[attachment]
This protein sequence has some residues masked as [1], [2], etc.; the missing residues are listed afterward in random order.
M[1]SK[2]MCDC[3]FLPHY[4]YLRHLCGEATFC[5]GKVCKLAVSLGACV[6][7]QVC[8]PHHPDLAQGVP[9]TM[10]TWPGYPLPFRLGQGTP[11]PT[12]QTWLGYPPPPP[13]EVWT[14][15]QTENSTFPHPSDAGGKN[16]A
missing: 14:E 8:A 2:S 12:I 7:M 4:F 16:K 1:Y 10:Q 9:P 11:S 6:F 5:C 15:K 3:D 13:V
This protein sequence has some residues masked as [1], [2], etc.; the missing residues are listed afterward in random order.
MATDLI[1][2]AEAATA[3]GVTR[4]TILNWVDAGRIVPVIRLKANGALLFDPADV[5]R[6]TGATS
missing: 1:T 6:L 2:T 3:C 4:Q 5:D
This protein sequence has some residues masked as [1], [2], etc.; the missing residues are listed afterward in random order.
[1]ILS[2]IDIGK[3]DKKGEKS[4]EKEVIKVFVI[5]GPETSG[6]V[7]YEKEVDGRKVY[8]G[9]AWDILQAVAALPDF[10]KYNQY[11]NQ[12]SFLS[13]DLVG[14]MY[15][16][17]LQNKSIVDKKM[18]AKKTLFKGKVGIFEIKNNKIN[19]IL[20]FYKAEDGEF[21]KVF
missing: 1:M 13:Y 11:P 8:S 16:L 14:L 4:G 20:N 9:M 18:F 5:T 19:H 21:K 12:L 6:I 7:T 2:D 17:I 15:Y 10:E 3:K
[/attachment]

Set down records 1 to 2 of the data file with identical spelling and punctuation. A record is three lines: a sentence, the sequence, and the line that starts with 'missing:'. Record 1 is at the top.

This protein sequence has some residues masked as [1], [2], etc.; the missing residues are listed afterward in random order.
M[1]SK[2]MCDC[3]FLPHY[4]YLRHLCGEATFC[5]GKVCKLAVSLGACV[6][7]QVC[8]PHHPDLAQGVP[9]TM[10]TWPGYPLPFRLGQGTP[11]PT[12]QTWLGYPPPPP[13]EVWT[14][15]QTENSTFPHPSDAGGKN[16]A
missing: 14:E 8:A 2:S 12:I 7:M 4:F 16:K 1:Y 10:Q 9:P 11:S 6:F 5:C 15:K 3:D 13:V
This protein sequence has some residues masked as [1], [2], etc.; the missing residues are listed afterward in random order.
MATDLI[1][2]AEAATA[3]GVTR[4]TILNWVDAGRIVPVIRLKANGALLFDPADV[5]R[6]TGATS
missing: 1:T 6:L 2:T 3:C 4:Q 5:D